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Queensland crime statistics not black and white

Premier Annastacia Palaszczuk. Photo: Robert Shakespeare BRISBANE, AUSTRALIA – MAY 10: Opposition Party member Tim Mander speaks during the First question time session after the LNP leadership spill on May 10, 2016 in Brisbane (Photo by Bradley Kanaris/Fairfax Media) *** Local Caption *** Tim Mander Photo: Bradley Kanaris
Nanjing Night Net

With the minority Palaszczuk government approaching its halfway point, the LNP is stepping up its attacks, hoping to differentiate itself from the government with its own record on law and order.

Shadow Police Minister Tim Mander used the latest police statistics to up his attack on the government for being “soft on crime”, point to the 42 per cent increase in assaults on the Gold Coast over the past year as proof “Queensland’s hardworking police simply weren’t getting the support they needed” from the Labor government.

“Labor is notoriously soft on crime and the facts speak for themselves,” Mr Mander said in a statement.

“Under Annastacia Palaszczuk and Bill Byrne, Gold Coast assaults are up, while across the state, assault is up almost 10 per cent, robbery up 8 per cent, motor vehicle theft almost 6 per cent and unlawful entry almost 3 per cent.”

But, as with anything based on statistics, the data story is not all black and white, with longer term comparisons showing crime rates continuing to fall.

The Newman government put a stop to the Queensland Police Service publishing its annual statistical review, instead putting the data on its ‘open data’ website, which made comparing data sets more difficult.

A spokesman for the Queensland Police Service said comparing data year on year didn’t paint the most accurate of pictures.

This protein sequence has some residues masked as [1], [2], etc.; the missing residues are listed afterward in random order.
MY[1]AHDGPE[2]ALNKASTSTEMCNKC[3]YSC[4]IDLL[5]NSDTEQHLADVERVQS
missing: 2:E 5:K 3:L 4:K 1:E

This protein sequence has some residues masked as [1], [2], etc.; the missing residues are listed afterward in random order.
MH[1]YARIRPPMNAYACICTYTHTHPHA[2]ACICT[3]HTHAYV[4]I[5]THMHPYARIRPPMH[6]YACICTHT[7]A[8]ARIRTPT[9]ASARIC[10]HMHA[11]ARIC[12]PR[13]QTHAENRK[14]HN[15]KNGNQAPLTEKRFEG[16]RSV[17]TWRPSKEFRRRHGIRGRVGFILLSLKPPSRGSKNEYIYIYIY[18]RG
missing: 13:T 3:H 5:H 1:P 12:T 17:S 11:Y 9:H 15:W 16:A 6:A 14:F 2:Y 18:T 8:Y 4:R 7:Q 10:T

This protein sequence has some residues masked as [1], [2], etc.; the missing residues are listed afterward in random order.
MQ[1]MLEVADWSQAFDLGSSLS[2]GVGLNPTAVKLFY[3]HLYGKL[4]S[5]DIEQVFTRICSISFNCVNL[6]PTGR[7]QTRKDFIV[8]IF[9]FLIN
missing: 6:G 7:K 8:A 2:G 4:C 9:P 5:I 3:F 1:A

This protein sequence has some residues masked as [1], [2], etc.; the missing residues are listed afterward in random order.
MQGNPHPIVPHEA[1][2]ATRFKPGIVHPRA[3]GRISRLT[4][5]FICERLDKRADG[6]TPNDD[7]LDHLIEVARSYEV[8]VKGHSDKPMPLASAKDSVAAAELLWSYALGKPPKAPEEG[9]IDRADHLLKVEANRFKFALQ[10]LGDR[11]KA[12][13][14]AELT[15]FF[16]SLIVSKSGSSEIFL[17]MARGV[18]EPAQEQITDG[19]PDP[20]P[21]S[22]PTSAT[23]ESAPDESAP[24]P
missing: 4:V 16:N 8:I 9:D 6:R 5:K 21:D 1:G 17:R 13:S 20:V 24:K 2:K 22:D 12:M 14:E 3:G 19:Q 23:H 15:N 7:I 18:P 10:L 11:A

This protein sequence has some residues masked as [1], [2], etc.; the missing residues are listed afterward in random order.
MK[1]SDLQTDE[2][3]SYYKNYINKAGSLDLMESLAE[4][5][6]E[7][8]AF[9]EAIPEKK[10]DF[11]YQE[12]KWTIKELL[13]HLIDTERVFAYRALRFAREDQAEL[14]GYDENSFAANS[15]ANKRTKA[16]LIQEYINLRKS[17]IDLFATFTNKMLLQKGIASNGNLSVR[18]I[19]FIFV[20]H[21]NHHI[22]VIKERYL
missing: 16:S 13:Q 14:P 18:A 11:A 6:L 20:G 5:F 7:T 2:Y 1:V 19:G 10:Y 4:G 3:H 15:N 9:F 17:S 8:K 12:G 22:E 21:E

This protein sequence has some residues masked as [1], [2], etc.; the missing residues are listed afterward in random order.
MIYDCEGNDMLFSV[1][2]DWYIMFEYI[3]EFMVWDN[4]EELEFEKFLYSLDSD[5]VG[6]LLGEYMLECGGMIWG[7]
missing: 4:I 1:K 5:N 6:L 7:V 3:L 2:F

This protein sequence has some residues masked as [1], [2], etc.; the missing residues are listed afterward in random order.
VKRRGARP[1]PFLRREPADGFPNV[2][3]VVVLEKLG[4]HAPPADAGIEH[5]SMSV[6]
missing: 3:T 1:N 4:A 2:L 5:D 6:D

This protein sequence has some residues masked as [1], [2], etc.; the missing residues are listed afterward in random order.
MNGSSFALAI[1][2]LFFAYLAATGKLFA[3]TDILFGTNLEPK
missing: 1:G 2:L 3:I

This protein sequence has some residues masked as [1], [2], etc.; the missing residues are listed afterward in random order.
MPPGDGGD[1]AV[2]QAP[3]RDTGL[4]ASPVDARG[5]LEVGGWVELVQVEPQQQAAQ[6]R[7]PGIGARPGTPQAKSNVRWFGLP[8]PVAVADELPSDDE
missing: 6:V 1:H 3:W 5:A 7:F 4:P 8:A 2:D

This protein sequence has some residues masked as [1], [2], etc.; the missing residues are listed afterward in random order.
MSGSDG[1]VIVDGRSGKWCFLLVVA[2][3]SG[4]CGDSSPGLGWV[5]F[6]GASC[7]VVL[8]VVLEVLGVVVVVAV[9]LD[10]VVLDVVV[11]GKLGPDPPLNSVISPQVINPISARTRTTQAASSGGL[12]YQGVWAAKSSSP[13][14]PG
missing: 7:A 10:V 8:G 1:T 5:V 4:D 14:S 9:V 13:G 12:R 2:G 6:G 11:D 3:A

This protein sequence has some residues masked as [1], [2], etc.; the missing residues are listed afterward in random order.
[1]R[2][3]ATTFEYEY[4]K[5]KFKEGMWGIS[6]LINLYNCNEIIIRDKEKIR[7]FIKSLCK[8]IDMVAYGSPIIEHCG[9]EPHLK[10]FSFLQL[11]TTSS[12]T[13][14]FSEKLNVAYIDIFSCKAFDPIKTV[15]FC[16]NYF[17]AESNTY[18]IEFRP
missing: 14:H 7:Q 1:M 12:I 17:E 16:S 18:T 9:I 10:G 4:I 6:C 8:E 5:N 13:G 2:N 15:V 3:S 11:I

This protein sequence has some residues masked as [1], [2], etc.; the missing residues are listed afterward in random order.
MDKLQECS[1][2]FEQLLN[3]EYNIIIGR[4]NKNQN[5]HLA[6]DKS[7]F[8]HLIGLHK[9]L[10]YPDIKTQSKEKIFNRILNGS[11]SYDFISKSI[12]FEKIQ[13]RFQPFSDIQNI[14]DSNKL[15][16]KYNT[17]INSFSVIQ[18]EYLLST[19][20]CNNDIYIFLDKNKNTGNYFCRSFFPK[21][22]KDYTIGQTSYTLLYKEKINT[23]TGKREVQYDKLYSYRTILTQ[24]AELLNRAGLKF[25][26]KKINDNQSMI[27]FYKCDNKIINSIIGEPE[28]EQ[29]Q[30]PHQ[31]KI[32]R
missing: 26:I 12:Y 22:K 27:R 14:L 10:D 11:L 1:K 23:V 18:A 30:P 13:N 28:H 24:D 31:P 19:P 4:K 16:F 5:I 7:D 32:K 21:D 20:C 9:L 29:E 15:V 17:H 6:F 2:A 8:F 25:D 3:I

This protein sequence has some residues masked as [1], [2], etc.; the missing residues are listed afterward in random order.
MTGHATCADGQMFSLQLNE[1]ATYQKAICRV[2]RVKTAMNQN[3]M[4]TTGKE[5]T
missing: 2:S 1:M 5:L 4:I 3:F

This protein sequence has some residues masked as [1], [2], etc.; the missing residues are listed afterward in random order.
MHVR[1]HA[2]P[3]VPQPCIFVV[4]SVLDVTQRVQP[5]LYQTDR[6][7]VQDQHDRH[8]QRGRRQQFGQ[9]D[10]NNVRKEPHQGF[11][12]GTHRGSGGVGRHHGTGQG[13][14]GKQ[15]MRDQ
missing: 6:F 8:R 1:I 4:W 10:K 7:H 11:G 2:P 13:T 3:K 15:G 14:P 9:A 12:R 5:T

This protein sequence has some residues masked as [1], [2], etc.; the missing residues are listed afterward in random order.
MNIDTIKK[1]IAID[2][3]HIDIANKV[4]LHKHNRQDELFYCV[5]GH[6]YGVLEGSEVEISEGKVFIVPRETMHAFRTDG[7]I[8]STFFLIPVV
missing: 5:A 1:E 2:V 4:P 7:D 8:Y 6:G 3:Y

“Recently released statistics in regards to reported offences in Queensland do indicate that there has been an increase in the rate of reports in a number of offence categories across the 12 months ended June 2016 in comparison to the previous 12 month period,” he said.

“It is accepted that when comparing relatively short periods of time [such as from one year to another], the rate of reporting will fluctuate for a number of reasons. For example a rise in reported assaults can be attributed to an increased awareness and greater confidence in reporting assaults related to domestic and family violence.

“Comparison of data over a greater period of time provides a more accurate representation of the safety and security of Queenslanders and their property.

“The Gold Coast District has a rate of reported offences against the person still 0.1 per cent lower than the year 2006-2007, while offences against property are 21.2 per cent lower.

“State-wide has a rate of reported offences against the person 19.3 per cent lower than 2006-2007, while offences against property are 21 per cent lower.

“In all crime categories, the rate of reported crime in 2015-2016 is 2 per cent lower than the 2006-2007 reporting period.

“Maintaining the safety of Queenslanders and their property is the priority of the Queensland Police Service, and we will always rely on the co-operation of the community in helping us to achieve this.”

With Labor and the LNP continuing to remain in lockstep in the polls, and with neither party having won a clear majority of support since the 2015 election, both are moving to better establish their differences.

Labor’s next law and order test will come when it moves forward with plans to scrap the Newman Government’s anti-association laws, despite their recent increase in public popularity.

Parliament resumes on 16 August.

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This story Administrator ready to work first appeared on Nanjing Night Net.

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